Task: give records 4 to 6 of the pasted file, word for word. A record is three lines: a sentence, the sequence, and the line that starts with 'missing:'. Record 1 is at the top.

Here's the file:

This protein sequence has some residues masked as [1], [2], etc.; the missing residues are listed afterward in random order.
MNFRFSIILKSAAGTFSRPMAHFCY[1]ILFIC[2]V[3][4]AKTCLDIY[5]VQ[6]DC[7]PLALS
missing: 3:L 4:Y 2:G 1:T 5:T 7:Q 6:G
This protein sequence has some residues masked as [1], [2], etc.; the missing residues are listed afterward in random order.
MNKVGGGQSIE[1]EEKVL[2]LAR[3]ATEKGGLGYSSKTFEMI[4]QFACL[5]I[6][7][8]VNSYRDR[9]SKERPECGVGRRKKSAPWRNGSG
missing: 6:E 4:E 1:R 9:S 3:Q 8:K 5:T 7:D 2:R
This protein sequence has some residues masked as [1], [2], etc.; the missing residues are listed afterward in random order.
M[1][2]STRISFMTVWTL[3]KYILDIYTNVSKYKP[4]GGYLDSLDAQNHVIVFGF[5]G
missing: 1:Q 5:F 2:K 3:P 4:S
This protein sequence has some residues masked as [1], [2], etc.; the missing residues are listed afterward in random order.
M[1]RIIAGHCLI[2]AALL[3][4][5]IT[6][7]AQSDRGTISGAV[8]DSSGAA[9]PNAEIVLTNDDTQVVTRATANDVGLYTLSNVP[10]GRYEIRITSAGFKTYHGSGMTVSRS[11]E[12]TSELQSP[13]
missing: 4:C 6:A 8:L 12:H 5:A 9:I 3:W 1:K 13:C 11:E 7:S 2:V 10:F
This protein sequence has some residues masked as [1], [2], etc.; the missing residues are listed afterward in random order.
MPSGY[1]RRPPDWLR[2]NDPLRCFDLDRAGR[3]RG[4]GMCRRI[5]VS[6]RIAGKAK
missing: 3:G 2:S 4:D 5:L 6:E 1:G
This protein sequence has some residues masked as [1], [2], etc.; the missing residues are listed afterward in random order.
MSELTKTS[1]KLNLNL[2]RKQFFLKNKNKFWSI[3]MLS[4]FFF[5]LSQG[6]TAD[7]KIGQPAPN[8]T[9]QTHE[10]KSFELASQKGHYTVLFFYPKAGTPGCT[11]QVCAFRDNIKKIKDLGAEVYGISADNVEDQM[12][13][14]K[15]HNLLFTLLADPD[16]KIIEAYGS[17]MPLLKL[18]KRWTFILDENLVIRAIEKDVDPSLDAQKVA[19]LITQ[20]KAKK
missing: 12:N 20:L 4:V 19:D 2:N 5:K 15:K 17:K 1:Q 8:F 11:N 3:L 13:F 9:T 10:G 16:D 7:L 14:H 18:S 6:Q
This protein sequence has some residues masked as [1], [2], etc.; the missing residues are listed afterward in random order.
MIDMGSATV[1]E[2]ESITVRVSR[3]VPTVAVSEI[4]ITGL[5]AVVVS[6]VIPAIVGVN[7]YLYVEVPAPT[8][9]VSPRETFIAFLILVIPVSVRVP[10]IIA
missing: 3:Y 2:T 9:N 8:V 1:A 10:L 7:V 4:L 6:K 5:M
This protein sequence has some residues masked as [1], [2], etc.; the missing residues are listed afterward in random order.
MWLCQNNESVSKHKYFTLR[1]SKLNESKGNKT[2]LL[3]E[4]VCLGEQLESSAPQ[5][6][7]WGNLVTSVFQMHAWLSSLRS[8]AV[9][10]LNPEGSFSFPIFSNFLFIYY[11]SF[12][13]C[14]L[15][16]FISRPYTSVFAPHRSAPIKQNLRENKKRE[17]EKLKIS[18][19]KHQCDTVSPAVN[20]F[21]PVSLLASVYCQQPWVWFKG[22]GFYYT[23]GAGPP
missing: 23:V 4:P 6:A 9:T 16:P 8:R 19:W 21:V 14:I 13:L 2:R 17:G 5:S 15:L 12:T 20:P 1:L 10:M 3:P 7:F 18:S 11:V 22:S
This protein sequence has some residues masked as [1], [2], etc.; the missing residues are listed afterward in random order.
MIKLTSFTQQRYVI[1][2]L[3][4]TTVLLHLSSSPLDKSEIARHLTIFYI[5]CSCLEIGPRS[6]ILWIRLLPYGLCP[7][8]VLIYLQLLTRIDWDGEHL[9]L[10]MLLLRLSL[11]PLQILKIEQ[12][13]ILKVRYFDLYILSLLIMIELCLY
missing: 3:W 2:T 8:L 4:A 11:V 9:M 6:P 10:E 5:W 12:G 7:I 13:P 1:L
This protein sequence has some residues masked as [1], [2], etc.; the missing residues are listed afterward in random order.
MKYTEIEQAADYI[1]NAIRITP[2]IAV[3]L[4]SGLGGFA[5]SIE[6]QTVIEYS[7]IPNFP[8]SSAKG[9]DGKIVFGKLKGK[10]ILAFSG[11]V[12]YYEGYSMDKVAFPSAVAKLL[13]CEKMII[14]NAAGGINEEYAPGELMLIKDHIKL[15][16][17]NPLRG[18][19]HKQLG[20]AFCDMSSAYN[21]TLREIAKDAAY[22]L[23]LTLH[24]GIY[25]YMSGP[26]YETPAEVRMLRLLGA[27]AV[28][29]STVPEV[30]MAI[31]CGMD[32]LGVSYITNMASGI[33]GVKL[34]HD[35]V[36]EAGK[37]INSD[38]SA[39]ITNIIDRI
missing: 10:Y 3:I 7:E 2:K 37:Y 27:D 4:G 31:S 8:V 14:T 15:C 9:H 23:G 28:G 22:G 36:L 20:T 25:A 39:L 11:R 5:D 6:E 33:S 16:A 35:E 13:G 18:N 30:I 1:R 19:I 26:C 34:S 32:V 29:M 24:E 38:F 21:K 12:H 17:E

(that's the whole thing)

This protein sequence has some residues masked as [1], [2], etc.; the missing residues are listed afterward in random order.
M[1]RIIAGHCLI[2]AALL[3][4][5]IT[6][7]AQSDRGTISGAV[8]DSSGAA[9]PNAEIVLTNDDTQVVTRATANDVGLYTLSNVP[10]GRYEIRITSAGFKTYHGSGMTVSRS[11]E[12]TSELQSP[13]
missing: 4:C 6:A 8:L 12:H 5:A 9:I 3:W 1:K 13:C 11:E 7:S 2:V 10:F
This protein sequence has some residues masked as [1], [2], etc.; the missing residues are listed afterward in random order.
MPSGY[1]RRPPDWLR[2]NDPLRCFDLDRAGR[3]RG[4]GMCRRI[5]VS[6]RIAGKAK
missing: 3:G 2:S 4:D 5:L 6:E 1:G
This protein sequence has some residues masked as [1], [2], etc.; the missing residues are listed afterward in random order.
MSELTKTS[1]KLNLNL[2]RKQFFLKNKNKFWSI[3]MLS[4]FFF[5]LSQG[6]TAD[7]KIGQPAPN[8]T[9]QTHE[10]KSFELASQKGHYTVLFFYPKAGTPGCT[11]QVCAFRDNIKKIKDLGAEVYGISADNVEDQM[12][13][14]K[15]HNLLFTLLADPD[16]KIIEAYGS[17]MPLLKL[18]KRWTFILDENLVIRAIEKDVDPSLDAQKVA[19]LITQ[20]KAKK
missing: 12:N 20:L 4:V 19:D 2:N 5:K 15:K 17:K 1:Q 8:F 11:N 3:L 13:F 9:T 10:G 16:D 7:L 14:H 18:S 6:Q